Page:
This Strange Thing Called Grief

Wednesday, September 7, 2016


Morning light spills into my tiny kitchen, painting ripples of light on the cottage walls -- the benediction of a new day. In my bedroom, over FaceTime, my boyfriend sleeps soundly beneath the companionable silence of long-distance love. Coffee drips slowly, punctuating the soft rumble of Josh Garrel's Break Bread. My cat, still a wide-eyed kitten, peers around my laptop as I type. Sunrise and thoughts of the future have raised me from sleep. Instead of classes and reading lists, jobs and new pages are the new rhythm of my life.

Cottage.

Boyfriend.

Cat.

Jobs.

So much has changed. In only two months.

It's strange how one can blink and home, friends, setting, even the you one once knew seems like a lifetime away.

It's a strange thing, this sense of fleeting oddness. Of permeating displacement. Of bittersweet melancholy. Of a quiet ache that slips quietly in during an ordinary moment that suddenly overwhelms. So much has changed. So much is different. For better, for worse.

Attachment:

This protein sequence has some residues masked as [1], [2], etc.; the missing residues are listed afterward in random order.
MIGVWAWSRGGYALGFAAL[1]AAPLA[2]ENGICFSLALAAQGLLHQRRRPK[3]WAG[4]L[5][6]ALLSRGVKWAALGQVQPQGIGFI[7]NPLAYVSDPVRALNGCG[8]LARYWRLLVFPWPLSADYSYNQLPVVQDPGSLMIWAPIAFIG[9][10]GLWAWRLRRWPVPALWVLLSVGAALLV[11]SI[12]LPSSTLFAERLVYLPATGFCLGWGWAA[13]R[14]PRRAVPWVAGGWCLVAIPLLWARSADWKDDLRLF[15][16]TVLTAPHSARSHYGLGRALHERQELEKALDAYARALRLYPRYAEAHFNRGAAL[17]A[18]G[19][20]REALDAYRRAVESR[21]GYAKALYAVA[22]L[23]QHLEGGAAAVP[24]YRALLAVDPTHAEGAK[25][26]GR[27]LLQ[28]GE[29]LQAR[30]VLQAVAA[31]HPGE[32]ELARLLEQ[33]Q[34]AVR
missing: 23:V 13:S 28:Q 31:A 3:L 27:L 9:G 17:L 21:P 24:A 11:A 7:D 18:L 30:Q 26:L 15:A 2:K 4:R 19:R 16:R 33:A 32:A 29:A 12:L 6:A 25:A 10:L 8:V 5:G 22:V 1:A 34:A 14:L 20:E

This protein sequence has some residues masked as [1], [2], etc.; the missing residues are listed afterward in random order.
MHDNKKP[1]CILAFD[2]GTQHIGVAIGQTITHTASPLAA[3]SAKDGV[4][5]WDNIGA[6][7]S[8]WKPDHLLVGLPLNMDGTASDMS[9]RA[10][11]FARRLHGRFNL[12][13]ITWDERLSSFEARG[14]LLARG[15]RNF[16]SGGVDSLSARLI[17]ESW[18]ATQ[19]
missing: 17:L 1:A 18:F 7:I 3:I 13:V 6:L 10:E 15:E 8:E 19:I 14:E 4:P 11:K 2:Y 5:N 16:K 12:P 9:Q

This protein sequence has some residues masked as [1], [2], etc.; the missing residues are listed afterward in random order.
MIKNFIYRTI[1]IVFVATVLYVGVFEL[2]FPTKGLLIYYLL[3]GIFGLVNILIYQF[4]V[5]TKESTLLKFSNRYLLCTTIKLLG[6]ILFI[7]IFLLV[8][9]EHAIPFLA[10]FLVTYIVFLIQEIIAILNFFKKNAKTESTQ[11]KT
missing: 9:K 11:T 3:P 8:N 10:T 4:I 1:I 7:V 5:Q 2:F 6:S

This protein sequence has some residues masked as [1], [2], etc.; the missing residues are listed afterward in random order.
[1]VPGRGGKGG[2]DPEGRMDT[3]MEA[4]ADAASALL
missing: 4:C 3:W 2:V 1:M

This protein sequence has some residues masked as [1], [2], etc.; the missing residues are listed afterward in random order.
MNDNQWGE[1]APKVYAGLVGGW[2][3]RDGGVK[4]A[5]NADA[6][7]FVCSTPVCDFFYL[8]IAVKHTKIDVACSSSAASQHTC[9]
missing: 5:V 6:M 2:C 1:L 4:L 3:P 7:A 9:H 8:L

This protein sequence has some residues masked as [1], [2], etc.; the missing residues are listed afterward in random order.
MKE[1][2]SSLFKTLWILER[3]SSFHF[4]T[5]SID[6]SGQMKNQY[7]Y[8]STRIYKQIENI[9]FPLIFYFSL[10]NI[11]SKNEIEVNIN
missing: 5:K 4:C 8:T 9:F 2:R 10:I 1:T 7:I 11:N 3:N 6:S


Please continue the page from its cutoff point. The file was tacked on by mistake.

Grief, I think, is the name for it.

The boy and I went for a midnight stroll on campus one night, beneath the softly glowing lampposts and canopied trees. Everything was hushed, still, and dearly familiar as ever. The occasional laughs and snippets of conversation from over-eager freshmen carried over the breeze as they too wandered with older students, part of the summer experience before their first semester begins.

In comes the new. The young. The bright-eyed.

We stopped almost immediately, he and I. The old. The ones who had come and gone. The quiet-eyed. Our hands linked, yet pausing.

Wavering.

Reduced to strange silence as we stood in a place that had been our home and that now, without our permission or even desire, was no longer ours.

This is strange, he said quietly. I looked up at him in the night shadows and lamplight mingled with moon + star light, and said nothing.

There was nothing to say.

How does one say goodbye to a place that has already forgotten you? To a life that is no longer yours? To a world that keeps moving without you?

We stood there for some moments, in the hushed darkness, silently paying our respects. Passing lampposts like lit candles by pilgrims, aware that no longer were we parishioners but merely visitors, moving through the leafy cathedral flanked by brick and stone, steps and benches.